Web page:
In the previous article, we talked about how events are organized. In this one, we're going to focus on the preparation of the car and the driver.
All the remarks in this section presume that you're running with SCCA rules. Not everyone does, but many independent clubs have chosen to run these rules, and if you want to compete on a wider basis, these rules are the ones that you'll have to deal with. The SCCA rule book is available from the SCCA National Office and is often available from your local SCCA region. The new book is generally published around January, so if it's November or December, you may want to wait a month or two before buying a rule book.
When you're just starting out, it rarely pays to put a lot of money into your car. If you jump the wrong way, you can end up having spent a lot while actually hurting your competitiveness. For example, when I started autocrossing a lot, I put a set of wheels and tires on the car that weren't outrageously expensive, but they moved me to Street Prepared. I didn't have the time, money or inclination to do any of the other things that were legal in SP (springs, sway bars, etc.) The result was that I was not particularly competitive and very frustrated. After a year of frustration, I went back to stock wheels and street tires and immediately won the local G Stock class at two events in a row (albeit, not against national or even divisional level competition, but I did actually manage to win some trophies, which made me feel a lot better about my driving.)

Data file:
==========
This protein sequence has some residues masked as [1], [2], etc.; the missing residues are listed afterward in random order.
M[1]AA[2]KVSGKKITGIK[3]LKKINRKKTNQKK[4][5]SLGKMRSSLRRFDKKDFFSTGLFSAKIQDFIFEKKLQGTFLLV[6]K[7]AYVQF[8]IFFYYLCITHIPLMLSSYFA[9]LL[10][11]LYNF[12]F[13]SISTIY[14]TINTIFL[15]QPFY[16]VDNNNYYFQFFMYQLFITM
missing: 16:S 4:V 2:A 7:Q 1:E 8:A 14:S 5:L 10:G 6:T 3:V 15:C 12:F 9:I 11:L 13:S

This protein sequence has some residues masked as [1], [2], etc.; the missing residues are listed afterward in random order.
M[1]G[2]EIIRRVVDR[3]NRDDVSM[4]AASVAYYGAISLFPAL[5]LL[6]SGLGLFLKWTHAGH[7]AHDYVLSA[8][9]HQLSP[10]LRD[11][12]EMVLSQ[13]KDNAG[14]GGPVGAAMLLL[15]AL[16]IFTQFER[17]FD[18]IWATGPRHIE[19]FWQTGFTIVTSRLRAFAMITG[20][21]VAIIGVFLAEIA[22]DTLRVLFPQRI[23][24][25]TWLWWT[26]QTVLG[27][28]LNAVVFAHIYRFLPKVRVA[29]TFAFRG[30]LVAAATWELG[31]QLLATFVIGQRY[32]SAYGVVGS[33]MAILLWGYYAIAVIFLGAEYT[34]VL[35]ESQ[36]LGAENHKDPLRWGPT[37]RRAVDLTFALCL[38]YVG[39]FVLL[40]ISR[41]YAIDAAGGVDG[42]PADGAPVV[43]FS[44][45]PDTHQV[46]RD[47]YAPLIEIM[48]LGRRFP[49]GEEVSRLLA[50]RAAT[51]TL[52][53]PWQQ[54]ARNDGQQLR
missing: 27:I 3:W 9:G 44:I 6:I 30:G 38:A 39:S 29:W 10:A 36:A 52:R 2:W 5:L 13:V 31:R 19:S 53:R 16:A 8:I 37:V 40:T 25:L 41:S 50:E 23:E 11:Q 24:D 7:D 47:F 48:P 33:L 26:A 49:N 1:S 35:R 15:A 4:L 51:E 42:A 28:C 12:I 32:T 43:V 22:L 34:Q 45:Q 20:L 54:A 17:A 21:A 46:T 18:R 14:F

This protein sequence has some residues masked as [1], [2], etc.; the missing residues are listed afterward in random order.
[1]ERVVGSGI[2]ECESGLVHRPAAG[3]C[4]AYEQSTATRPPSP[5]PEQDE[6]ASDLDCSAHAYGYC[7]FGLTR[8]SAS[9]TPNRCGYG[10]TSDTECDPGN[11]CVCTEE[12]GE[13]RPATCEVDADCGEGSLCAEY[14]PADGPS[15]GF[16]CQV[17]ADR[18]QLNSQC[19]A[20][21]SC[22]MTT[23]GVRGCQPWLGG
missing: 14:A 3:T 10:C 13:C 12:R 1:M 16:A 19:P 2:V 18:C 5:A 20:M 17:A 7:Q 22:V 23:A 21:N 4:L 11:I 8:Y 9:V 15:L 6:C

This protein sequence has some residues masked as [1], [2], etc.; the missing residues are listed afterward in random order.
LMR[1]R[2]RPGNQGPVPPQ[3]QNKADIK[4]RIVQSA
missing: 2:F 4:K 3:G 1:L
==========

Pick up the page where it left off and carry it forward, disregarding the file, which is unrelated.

So if you have a stock vehicle, you'll probably be best off leaving it stock, and putting your money into the "Steering Wheel Spacer" (the part that goes between the steering wheel and the driver's seat). This means driving at a lot of events, and attending a school or three. We'll talk more about this in the section on Prepping the Driver. I know that it's fun to buy stuff to make your car faster, but it may not be the best move if you are a competitive soul and want to run up front. When you've been running a while and start to understand the issues involved, you probably build a much better car than you would have if you just launch right in without a lot of experience.
So let's suppose you own a Honda Civic or a Dodge Neon and want to run stock. What things are worth spending money on? Well, mostly, wheels and tires. Find a set of wheels, and get some sticky tires for them. You will want to mount your rubber for stock class on either stock wheels, or on wheels that are dimensionally similar to stock wheels (same width and diameter, offset within 0.25" of stock offset.) This may be your excuse to buy fancy alloys and use them with your street tires, saving the factory wheels for the autocross events. You don't even need new wheels; junkyard wheels are just fine if they're straight and true (and uncracked, if alloys.)
The hot tire varies over time; in recent years, the top companies have been B.F. Goodrich, Yokohama, and Hoosier, with some decent tires from time to time from Goodyear and Toyo. Cost, longevity, and suitability for the car owner's driving style vary, so it pays to see what tire is working on what cars for what drivers before dropping $400 or $500 on tires.